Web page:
Things to Consider Before Disinheriting a Child
Joan Crawford, the movie star, was famously stingy in her will when it came to her four adopted children. She completely excluded her two oldest children, Christina and Christopher, from her will, and her other two children were left just $77,500 each. While Crawford’s legacy seems harsh, the case was by no means unique. It is much more difficult to disinherit an unwilling spouse, but many testators cut out or reduce bequests to one or more children. They must carefully prepare their estates to address likely potential challenges.
Reasons for disinheriting a child
There are a number of reasons for cutting the financial cord. Most often, a parent is driven by the particular needs and situations of their children. For example, one child may be earning a good living, while another may be suffering dire financial hardship. Is an equitable solution likely to be accepted and understood by the more successful siblings? The parent may not be discriminating against rejected heirs, but rather adjusting available funds in order to maximize the share of the one who needs it most.
Another related motive is an effort by a parent to equalize their wealth, which is not unusual. A parent might feel they have already given large amounts to one child during their own lifetime and consider that their estate might be a suitable mechanism to balance out the giving.
On a more troubling note, some parents are responding to childrens’ lifestyle choices or other behavioral problems such as drug or alcohol addictions, financial mismanagement or destructive marriages. Sometimes a parent may worry that a significant inheritance might even enable further antisocial behavior.
An extremely unhappy relationship may lead to partial or full estrangement. The child may have broken off all contact and shown no interest in reconciling with the parent. There can be many reasons behind the estrangement: demands from a son-in-law or daughter-in-law, old resentments, inexplicable scars, or conflicts over child-raising, morality or religion.
Spilling the beans
Parents facing such an uncomfortable decision may wonder: Should we tell our child face-to-face, write a letter or perhaps say nothing during our lifetime and let the chips fall where they may when we pass? There are two schools of thought on this.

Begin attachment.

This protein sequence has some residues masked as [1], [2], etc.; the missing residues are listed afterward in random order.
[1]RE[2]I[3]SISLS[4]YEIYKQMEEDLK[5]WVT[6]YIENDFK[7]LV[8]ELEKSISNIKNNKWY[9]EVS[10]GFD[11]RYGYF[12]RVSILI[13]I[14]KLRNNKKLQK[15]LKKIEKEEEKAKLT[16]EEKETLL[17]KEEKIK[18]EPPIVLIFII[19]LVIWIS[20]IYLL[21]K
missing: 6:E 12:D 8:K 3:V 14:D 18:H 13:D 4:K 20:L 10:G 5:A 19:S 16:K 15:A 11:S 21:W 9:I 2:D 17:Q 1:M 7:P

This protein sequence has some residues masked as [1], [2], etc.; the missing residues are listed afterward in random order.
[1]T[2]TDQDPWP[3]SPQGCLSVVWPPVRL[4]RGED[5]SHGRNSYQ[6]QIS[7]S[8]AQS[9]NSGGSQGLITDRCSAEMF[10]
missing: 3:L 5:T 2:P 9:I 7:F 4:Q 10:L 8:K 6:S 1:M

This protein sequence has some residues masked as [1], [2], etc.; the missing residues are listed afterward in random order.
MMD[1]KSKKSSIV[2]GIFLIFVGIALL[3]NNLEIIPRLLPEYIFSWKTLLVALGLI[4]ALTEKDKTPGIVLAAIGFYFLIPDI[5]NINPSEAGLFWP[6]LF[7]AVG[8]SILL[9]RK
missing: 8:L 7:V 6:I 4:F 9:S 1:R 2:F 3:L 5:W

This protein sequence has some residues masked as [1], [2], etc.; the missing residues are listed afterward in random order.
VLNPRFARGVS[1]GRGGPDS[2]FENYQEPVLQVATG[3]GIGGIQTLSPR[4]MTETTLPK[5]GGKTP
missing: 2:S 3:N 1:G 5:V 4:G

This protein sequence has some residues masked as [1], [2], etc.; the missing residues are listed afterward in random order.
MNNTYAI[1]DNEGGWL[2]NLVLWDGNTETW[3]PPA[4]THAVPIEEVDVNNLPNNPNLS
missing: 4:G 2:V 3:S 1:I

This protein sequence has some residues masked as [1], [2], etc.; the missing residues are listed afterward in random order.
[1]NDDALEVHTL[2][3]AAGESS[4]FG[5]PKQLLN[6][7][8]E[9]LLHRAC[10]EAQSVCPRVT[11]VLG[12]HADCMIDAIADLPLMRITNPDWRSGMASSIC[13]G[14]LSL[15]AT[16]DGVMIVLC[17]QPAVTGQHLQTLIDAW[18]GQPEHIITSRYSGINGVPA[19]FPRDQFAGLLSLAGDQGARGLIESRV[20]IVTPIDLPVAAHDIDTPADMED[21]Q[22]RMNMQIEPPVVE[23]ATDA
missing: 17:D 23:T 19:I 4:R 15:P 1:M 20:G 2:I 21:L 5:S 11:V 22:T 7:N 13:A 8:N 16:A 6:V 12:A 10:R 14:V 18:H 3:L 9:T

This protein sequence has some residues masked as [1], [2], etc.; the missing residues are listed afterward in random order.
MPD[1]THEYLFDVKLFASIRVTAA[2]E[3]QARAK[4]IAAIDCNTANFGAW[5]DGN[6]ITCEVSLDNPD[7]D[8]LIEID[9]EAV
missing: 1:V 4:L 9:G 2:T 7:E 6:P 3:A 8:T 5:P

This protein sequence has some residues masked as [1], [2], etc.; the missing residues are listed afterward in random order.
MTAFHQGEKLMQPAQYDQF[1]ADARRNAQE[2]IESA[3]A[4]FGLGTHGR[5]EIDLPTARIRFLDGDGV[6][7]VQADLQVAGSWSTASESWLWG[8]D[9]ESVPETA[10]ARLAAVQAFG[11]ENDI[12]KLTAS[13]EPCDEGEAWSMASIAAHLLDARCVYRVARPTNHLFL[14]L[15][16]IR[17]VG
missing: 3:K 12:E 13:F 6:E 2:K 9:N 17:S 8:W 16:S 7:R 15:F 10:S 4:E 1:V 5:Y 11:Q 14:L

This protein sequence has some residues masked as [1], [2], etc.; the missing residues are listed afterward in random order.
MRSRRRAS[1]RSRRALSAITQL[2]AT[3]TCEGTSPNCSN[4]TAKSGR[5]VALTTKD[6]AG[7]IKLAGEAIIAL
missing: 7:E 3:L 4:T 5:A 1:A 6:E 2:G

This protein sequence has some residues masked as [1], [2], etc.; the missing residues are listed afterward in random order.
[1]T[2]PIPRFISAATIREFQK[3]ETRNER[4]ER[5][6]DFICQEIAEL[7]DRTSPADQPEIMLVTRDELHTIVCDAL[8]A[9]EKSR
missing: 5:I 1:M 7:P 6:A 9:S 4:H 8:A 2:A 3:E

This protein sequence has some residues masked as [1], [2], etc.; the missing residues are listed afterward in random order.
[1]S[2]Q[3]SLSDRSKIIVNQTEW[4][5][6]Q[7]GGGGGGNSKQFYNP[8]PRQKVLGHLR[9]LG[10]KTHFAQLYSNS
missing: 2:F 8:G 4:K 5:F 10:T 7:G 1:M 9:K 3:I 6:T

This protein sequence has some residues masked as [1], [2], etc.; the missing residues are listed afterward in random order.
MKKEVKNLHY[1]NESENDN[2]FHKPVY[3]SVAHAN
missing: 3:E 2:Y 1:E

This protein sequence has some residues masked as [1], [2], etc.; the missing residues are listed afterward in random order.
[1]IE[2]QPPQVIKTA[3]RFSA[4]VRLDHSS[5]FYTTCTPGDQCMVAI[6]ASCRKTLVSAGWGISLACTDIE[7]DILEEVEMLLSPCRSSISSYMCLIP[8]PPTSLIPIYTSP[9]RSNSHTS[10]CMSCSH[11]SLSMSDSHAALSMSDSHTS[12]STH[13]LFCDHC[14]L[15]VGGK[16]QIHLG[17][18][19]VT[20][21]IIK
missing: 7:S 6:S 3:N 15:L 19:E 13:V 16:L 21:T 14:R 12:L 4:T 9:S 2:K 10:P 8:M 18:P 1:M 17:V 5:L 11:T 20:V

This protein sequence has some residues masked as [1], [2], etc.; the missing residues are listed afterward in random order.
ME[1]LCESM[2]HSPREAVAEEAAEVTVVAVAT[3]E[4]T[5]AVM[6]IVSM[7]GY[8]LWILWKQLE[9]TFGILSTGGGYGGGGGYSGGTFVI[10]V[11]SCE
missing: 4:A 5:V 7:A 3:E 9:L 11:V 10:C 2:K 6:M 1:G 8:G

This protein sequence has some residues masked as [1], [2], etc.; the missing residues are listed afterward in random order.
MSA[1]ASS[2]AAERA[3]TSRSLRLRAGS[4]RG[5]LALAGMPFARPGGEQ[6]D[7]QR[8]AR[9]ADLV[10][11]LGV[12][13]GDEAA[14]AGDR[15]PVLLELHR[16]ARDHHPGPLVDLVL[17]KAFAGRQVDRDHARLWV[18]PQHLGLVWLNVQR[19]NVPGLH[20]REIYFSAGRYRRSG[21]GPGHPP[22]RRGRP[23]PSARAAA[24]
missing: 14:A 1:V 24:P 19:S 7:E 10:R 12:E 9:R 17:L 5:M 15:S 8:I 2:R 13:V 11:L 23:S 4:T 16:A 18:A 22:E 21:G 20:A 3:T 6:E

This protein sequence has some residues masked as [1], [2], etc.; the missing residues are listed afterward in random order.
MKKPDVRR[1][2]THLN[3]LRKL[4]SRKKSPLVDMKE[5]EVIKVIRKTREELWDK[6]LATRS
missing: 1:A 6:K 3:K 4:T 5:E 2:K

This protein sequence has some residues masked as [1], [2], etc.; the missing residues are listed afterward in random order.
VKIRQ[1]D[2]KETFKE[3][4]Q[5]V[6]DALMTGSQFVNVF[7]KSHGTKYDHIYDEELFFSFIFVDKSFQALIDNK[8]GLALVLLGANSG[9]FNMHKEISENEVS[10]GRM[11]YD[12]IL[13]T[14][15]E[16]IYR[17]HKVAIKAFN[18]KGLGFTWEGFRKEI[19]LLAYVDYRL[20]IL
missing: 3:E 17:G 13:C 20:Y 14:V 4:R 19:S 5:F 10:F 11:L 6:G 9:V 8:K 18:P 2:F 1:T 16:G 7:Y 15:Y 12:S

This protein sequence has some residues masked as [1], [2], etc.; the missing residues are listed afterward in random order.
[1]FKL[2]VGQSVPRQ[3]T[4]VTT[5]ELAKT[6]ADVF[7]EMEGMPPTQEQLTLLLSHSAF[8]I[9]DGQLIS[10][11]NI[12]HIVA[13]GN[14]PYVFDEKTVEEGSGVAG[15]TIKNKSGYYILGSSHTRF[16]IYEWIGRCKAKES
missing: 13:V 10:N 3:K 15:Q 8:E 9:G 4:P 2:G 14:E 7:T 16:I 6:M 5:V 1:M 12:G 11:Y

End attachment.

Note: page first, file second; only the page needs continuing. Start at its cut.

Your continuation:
Some attorneys advise not to discuss it openly. If you do, the child might react angrily, make unpleasant scenes, grow bitter or bully you to readjust your will. Other experts disagree, arguing that it is preferable to let the child work through the raw emotions now, while they come to terms with your wishes. Unfortunately, though, many children never fully accept being disinherited.
If you leave your family nothing, your next of kin must still receive notice of probate. However, if you name a designated beneficiary, have a co-owner or use a life insurance policy, that information remains private. Unlike with a publicly probated will, no one else needs to know the full details.
Note that the shock tends to be more painful if the money is left to a stranger instead of to another relative. If you plan to leave your worldly goods to your cat-sitter or your favorite charity, that is probably not a conversation you want to have with your child. Also, remember you might change your mind down the road. It is harder to mend fences once you have already had an in-person confrontation.
Laying the groundwork
Bereavement drives a wedge more often than it cures grudges. So take advance precautions to support your heirs’ eventual battle. To ensure this consider the following:
- Don’t use a holographic will or a “form will” from the internet. Get professional advice.
- Leave additional evidence of your wishes in a diary or handwritten notes.
- Discuss your decision with a friend, minister, doctor or rabbi, who could back it up, if needed, in court.
- Give your executor medical records to show your mental competence and sketch out detailed family trees demonstrating your full grasp of your situation.
- Use a separate letter of wishes in conjunction with a will.
- Include a no-contest clause in the will.
- Avoid leaving a modest bequest that may be used to underwrite litigation.
- State whether you are disinheriting your grandchildren as well.
The decision to disinherit family members is complicated, so you will need your attorney’s advice in the process.